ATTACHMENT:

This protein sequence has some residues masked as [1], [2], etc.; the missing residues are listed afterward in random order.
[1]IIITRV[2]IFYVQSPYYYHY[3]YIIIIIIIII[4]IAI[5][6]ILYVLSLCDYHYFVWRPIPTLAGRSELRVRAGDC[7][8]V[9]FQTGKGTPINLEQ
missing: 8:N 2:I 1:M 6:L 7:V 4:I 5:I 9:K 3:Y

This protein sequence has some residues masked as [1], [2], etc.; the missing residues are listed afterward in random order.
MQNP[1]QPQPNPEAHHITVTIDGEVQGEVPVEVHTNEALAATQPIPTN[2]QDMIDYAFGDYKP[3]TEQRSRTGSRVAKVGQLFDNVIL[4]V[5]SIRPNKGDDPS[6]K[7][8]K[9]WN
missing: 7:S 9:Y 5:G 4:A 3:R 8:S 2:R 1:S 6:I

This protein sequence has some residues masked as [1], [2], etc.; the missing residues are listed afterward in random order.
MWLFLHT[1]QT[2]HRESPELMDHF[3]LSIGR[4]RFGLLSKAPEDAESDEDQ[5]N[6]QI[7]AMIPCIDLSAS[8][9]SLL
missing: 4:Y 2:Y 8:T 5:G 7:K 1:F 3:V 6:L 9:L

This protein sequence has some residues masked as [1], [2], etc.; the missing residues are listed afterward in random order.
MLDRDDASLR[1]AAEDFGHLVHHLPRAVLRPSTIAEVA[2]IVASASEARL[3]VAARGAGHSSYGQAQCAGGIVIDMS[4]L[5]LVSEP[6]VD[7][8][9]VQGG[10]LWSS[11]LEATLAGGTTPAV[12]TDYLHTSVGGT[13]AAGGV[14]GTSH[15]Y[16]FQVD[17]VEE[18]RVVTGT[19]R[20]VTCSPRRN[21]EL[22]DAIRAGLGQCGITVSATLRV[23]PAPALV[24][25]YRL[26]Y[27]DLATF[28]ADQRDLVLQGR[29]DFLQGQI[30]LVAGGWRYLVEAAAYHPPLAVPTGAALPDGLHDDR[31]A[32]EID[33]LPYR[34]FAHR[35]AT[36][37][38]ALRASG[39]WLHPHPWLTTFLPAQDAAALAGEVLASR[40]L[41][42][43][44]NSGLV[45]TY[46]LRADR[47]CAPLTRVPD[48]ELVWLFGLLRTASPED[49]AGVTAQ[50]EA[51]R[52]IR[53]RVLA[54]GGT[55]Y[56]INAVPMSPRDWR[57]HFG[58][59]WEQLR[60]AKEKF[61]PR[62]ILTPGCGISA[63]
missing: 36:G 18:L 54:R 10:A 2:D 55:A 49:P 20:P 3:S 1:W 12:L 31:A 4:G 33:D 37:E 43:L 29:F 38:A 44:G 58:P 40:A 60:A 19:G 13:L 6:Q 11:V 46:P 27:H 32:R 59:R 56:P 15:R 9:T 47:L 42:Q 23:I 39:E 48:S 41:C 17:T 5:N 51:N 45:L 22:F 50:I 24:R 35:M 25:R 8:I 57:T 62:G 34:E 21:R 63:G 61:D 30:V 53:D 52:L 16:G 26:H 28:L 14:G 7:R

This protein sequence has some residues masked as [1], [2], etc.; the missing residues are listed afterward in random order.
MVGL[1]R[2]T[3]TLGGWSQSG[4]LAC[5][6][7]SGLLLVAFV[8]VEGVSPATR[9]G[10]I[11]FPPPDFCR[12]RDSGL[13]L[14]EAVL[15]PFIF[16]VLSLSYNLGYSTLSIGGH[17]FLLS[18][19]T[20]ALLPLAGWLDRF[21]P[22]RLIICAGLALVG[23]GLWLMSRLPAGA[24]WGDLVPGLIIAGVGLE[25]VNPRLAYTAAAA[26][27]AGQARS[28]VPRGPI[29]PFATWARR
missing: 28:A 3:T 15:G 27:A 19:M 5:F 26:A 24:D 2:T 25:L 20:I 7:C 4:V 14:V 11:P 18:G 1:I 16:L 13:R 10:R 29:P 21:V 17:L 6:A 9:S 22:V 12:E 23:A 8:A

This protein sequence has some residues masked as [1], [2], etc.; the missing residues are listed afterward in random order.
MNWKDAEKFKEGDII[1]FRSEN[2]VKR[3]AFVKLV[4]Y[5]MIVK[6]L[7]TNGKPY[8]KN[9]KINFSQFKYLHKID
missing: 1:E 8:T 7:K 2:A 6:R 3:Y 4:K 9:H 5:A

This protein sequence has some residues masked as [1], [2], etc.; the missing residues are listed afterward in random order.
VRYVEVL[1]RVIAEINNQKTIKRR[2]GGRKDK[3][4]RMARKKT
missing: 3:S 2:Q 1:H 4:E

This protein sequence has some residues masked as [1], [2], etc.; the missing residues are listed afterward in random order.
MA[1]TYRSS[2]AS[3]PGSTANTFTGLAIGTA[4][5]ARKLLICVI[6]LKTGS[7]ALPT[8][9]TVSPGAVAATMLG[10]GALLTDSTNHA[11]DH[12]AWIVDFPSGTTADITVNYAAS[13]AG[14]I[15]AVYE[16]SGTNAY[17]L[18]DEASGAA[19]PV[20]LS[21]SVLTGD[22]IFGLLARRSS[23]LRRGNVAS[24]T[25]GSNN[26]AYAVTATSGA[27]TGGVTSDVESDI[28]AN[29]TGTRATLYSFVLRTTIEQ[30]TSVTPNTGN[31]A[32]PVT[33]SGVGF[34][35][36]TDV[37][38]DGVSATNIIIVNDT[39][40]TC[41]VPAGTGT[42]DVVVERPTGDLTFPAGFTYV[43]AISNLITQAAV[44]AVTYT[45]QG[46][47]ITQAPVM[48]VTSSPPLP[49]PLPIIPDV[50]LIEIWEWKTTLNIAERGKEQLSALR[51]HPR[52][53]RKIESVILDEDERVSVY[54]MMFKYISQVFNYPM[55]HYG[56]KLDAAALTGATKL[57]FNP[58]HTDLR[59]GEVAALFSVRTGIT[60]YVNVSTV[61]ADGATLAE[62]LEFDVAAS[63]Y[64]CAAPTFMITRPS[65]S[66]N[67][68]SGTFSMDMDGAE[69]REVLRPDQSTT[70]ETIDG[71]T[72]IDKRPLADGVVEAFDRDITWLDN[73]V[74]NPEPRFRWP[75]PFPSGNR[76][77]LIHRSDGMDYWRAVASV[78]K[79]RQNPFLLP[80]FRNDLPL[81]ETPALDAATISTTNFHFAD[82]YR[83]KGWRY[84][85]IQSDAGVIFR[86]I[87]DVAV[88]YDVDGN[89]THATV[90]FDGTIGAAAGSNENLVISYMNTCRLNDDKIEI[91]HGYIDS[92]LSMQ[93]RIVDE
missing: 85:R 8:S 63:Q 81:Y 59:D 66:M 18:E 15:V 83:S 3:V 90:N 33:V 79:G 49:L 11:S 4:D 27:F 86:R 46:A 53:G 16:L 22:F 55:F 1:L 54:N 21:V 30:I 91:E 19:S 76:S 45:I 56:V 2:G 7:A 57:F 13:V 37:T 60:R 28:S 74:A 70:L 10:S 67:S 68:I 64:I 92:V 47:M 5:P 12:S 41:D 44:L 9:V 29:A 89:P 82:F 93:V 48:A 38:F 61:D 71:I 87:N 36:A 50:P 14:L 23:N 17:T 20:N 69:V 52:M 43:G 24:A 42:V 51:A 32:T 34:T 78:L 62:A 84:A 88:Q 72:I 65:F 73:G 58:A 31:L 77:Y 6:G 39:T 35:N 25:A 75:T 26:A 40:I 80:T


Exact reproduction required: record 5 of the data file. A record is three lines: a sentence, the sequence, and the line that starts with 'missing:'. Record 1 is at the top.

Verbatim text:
This protein sequence has some residues masked as [1], [2], etc.; the missing residues are listed afterward in random order.
MVGL[1]R[2]T[3]TLGGWSQSG[4]LAC[5][6][7]SGLLLVAFV[8]VEGVSPATR[9]G[10]I[11]FPPPDFCR[12]RDSGL[13]L[14]EAVL[15]PFIF[16]VLSLSYNLGYSTLSIGGH[17]FLLS[18][19]T[20]ALLPLAGWLDRF[21]P[22]RLIICAGLALVG[23]GLWLMSRLPAGA[24]WGDLVPGLIIAGVGLE[25]VNPRLAYTAAAA[26][27]AGQARS[28]VPRGPI[29]PFATWARR
missing: 28:A 3:T 15:G 27:A 19:M 5:F 26:A 24:D 2:T 25:L 20:I 7:C 4:V 14:V 11:P 18:G 1:I 16:L 13:R 10:R 29:P 21:V 17:L 6:A 9:S 22:V 12:E 23:A 8:A